When I used to work in a very international market in the heart of London, I was often told that the British peoples are too polite- for some this was a beautiful thrill of elegance, while for others this was little more than the quintessence of a fake interaction. I realise that not every nation will apologize (and I still have no idea why) to inanimate objects when they walk into them. There are some benches in the heart of our cities that are so blessed with ‘oh sorry’ that they should be granted with a special status. We have this inbuilt, autonomous reaction to touching things unwarranted, or disturbing someone unintentionally, or the thought of disappointing our elders, that instantly the word parts from our lips without even our desire or knowledge at times. So, in comparison then….. are the French rude?
Picture this. I arrive at the Gare du Nord in the centre of the Northern side of Paris, laden with all the belongings that I have cared to traverse with me on this next adventure- in fact, around 20kg in my rucksack and another 20kg in the suitcase. Rose tinted glasses over the streets of the city, but a preconception of the rude inherent nature of the French peoples still ingrained in my own heart. With a few hours to kill before my first accommodation, I set out to walk the hour journey to the centre of the Southern side- which turned into 2 hours with my cases in the 34° heat!
My spoken French is worse than that of a three year old when I am sober; but yes, after a few glasses of wine I can communicate as if I had no problems, relatively speaking. I walked into a Tabac to get some cigarettes and water and with my broken French I came out successful. The lady was patient, could see I was trying and so did not speed me out of the door. My smile was too good!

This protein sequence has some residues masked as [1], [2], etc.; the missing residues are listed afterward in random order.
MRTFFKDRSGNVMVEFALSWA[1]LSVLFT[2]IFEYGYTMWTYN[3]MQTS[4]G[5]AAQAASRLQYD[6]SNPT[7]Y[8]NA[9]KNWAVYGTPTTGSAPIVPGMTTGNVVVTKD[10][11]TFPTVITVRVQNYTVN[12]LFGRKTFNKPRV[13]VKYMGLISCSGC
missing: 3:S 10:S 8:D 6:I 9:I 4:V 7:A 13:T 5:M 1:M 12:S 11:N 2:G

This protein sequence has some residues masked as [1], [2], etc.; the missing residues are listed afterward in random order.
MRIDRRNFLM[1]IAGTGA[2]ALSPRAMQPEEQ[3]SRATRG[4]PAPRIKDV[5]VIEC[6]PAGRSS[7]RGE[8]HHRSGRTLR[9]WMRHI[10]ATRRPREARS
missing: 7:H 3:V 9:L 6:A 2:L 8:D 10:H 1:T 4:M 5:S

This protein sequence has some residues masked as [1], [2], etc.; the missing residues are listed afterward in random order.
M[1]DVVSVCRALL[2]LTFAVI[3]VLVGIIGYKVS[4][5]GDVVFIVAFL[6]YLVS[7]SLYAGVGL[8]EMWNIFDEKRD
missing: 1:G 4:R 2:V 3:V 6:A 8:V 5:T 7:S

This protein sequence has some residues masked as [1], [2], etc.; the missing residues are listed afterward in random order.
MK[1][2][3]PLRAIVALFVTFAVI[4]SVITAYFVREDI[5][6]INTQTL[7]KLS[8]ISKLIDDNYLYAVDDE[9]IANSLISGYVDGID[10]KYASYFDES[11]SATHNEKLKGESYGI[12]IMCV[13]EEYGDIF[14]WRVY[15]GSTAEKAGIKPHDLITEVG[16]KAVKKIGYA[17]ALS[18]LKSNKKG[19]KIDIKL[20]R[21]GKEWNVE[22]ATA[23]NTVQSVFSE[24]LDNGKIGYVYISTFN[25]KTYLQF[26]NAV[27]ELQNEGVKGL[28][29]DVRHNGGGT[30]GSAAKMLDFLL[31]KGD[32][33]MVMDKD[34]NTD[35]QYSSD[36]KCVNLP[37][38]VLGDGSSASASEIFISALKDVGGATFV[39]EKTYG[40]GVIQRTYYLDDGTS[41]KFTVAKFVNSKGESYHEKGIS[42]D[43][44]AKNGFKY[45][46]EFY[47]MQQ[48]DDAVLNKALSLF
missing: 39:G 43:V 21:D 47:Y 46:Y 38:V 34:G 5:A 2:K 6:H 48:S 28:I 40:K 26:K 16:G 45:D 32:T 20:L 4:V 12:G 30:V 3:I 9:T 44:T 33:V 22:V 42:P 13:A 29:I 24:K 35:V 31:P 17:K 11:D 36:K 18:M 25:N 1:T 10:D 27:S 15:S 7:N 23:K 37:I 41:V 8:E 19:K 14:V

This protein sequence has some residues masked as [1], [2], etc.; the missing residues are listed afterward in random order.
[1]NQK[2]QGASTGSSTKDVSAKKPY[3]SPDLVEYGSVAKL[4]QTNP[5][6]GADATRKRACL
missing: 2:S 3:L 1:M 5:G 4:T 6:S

I continue walking and stop to get some breath. “Excusez-moi Monsieur, est-ce que vous avez besoin d’aide?” Panic engulfs my sleepy, fatigued, aching body. “Je suis si désolé monsieur, je suis anglais et si fatigué”. Boom that was good enough. With a warm smile he continues to speak to me in English, explaining the way to the road I needed to get to before wishing me a nice day.
All through the day it was the same story: stuck in a public toilet (yes, terrifying and one day I will explain why), apologise in French and they spoke to me in English saying its fine; first time in a small shop and they take their time to speak slow or make gestures so that it is easier to understand; the airbnb spoke in French slowly, or English for the important parts. So far, this French rudeness was little apparent in my interactions…. until the day after.
The Days After
I think you shall find that Paris is akin to any city when it is compared to the rest of the country. London is not the same as the Cornish countryside, nor will New York have the same manners as those who live in rural Arizona. So naturally the inhabitants will be a little more prideful, short with foreigners and have a general air of not wanting to be disturbed.